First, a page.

Generally, when the DATE_CORRELATION_OPTIMIZATION database option is set to ON, SQL Server creates correlation statistics for all eligible pairs of datetime columns. SQL Server creates additional correlation statistics when you perform the following:
You create foreign key constraints through CREATE TABLE or ALTER TABLE that satisfy the requirements for datetime correlation optimization.
You create a clustered index on a datetime column, and that column is eligible for correlation matching with the datetime column of another table.
Note: No correlation statistics are created when clustered indexes are created by using the ONLINE = ON option. However, after the index build is committed, correlation statistics that depend on the index may be built as the result of an event in another transaction, such as creation of a foreign key constraint.
You change the nullability or data type of a column to make it eligible for correlation matching with the datetime column of another table.
You should not refer to correlation statistics directly in applications, because SQL Server may decide to drop them at any time. You may decide to drop individual correlation statistics if you determine that the cost to maintain them affects performance. The default for DROP permissions on correlation statistics is set to the members of the sysadmin fixed server role, the db_owner and db_ddladmin fixed database roles, and the owner of the pair of tables on which the correlation statistics are defined. These permissions are not transferable.
Correlation statistics are dropped in the following situations:
When you set the DATE_CORRELATION_OPTIMIZATION database option to OFF, any correlation statistics created by SQL Server are dropped.
Correlation statistics that require excessive storage to maintain or that are notexpected to be beneficial are dropped.
When you drop a foreign key constraint by using DROP TABLE or ALTER TABLE, any correlation statistics associated with that constraint are dropped.
When an operation causes the tables that are participating in correlation matching to no longer be owned by the same user, the corresponding correlation statistics are dropped.
When you execute an ALTER TABLE…SWITCH statement and either the source table or target table has correlation statistics defined on it, those correlation statistics are dropped.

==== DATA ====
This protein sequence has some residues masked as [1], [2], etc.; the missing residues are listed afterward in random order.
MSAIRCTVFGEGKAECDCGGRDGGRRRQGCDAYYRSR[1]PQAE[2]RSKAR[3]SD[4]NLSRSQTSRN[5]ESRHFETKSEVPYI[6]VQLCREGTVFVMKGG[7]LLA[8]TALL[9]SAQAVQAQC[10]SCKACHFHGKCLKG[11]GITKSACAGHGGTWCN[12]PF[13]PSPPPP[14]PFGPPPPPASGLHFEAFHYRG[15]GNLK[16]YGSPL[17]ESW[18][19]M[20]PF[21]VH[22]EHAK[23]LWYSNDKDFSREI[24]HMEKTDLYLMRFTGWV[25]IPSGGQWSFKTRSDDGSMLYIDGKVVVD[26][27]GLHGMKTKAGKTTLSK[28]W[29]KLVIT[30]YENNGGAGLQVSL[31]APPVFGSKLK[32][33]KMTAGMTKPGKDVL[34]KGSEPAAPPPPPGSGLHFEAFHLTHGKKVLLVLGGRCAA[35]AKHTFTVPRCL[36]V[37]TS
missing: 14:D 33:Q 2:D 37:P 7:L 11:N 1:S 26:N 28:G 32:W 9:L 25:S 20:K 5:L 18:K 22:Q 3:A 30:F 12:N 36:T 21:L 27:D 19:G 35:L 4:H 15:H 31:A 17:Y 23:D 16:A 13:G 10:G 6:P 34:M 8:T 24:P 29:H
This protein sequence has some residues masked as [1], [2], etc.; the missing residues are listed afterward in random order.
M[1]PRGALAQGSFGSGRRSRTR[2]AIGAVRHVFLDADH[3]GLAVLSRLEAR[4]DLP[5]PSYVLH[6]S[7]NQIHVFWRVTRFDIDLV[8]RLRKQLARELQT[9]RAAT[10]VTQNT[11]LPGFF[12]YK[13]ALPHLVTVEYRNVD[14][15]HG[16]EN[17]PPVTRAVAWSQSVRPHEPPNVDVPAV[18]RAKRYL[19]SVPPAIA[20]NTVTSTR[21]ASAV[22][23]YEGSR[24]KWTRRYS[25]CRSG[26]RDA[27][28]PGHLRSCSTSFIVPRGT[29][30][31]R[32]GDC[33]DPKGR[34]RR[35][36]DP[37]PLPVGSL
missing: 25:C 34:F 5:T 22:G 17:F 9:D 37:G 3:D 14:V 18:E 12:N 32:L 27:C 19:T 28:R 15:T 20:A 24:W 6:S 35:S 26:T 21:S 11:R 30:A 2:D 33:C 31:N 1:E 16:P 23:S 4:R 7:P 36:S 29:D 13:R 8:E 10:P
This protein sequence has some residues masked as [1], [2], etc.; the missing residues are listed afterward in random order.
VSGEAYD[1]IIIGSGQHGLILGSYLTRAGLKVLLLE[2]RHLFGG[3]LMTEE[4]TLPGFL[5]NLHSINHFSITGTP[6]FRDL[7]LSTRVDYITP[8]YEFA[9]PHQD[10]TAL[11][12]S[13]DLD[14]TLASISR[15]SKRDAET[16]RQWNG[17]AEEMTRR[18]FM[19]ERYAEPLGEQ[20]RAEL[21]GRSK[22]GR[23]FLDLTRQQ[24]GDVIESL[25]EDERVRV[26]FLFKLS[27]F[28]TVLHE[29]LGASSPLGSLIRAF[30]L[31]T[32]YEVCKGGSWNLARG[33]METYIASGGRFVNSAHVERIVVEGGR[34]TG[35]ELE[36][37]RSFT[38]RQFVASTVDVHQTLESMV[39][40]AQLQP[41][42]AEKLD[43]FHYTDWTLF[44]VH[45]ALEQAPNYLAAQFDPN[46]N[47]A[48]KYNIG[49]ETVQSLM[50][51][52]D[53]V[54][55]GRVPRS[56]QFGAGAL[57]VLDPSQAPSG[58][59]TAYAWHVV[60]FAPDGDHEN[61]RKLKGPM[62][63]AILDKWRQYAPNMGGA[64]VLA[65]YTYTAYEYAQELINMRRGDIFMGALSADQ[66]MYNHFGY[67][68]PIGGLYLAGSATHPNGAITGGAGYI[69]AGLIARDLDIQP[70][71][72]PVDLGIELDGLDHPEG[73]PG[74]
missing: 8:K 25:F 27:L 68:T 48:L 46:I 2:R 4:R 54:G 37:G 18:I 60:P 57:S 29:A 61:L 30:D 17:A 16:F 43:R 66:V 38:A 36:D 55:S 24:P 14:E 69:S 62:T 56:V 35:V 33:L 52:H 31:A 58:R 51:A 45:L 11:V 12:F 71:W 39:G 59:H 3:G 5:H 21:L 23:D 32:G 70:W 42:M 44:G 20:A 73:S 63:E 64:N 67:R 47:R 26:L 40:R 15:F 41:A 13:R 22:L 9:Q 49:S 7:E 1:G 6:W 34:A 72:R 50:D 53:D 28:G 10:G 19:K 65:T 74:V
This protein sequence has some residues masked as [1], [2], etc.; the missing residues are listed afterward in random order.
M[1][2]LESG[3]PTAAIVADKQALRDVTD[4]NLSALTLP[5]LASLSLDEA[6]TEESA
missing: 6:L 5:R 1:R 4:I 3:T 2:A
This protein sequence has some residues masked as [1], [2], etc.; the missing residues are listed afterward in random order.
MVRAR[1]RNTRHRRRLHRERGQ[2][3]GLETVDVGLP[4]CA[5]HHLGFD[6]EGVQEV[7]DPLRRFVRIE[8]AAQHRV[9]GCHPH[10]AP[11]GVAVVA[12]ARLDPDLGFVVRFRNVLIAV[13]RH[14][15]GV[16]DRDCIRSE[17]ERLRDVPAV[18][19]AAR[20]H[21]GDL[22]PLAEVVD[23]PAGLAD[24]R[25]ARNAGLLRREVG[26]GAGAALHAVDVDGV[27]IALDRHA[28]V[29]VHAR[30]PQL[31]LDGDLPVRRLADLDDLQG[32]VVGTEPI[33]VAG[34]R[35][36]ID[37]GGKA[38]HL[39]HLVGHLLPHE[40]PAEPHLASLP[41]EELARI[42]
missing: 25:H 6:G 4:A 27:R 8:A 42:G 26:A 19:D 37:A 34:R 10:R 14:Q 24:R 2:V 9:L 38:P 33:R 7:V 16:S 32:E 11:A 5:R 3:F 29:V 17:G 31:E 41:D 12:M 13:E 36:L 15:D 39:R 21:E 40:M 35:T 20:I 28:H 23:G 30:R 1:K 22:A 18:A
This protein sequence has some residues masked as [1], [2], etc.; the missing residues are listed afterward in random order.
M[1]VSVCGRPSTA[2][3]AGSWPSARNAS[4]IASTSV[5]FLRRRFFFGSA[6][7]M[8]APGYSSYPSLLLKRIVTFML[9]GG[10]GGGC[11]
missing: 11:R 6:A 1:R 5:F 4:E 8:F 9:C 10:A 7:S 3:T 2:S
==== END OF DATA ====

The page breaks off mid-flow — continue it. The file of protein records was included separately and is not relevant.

When you create a clustered index on a datetime column and correlation statistics are built on a different datetime column of the same table, the correlation statistics are dropped. SQL Server may create new correlation statistics based on the newly created clustered index, if eligible.
When you drop a clustered index whose leading index key is a datetime column, any associated correlation statistics are dropped if another datetime column exists on the same table on which new correlation statistics can be created.
When you execute ALTER TABLE to change the data type or nullability of a column participating in correlation statistics, those statistics are dropped.
Correlation statistics are created or dropped as part of the same transaction that caused them to be created or dropped. This transaction is neither online nor asynchronous.
When you use Database Engine Tuning Advisor in a simple, one-server-based tuning scenario to tune the production server directly, it considers the costs and benefits of correlation statistics. However, when you use Database Engine Tuning Advisor in a test-production server scenario, it does not consider correlation statistics to be internal system objects. Therefore, correlation statistics are not used in query optimization by Database Engine Tuning Advisor during its index tuning analysis. In a test-production scenario, you may want to ignore any recommendations that Database Engine Tuning Advisor makes about the indexed views that hold correlation statistics, because it knows their costs but not their benefits. In both scenarios, Database Engine Tuning Advisor may not recommend selection of certain indexes such as clustered indexes on datetime columns, which could be beneficial when DATE_CORRELATION_OPTIMIZATION is enabled.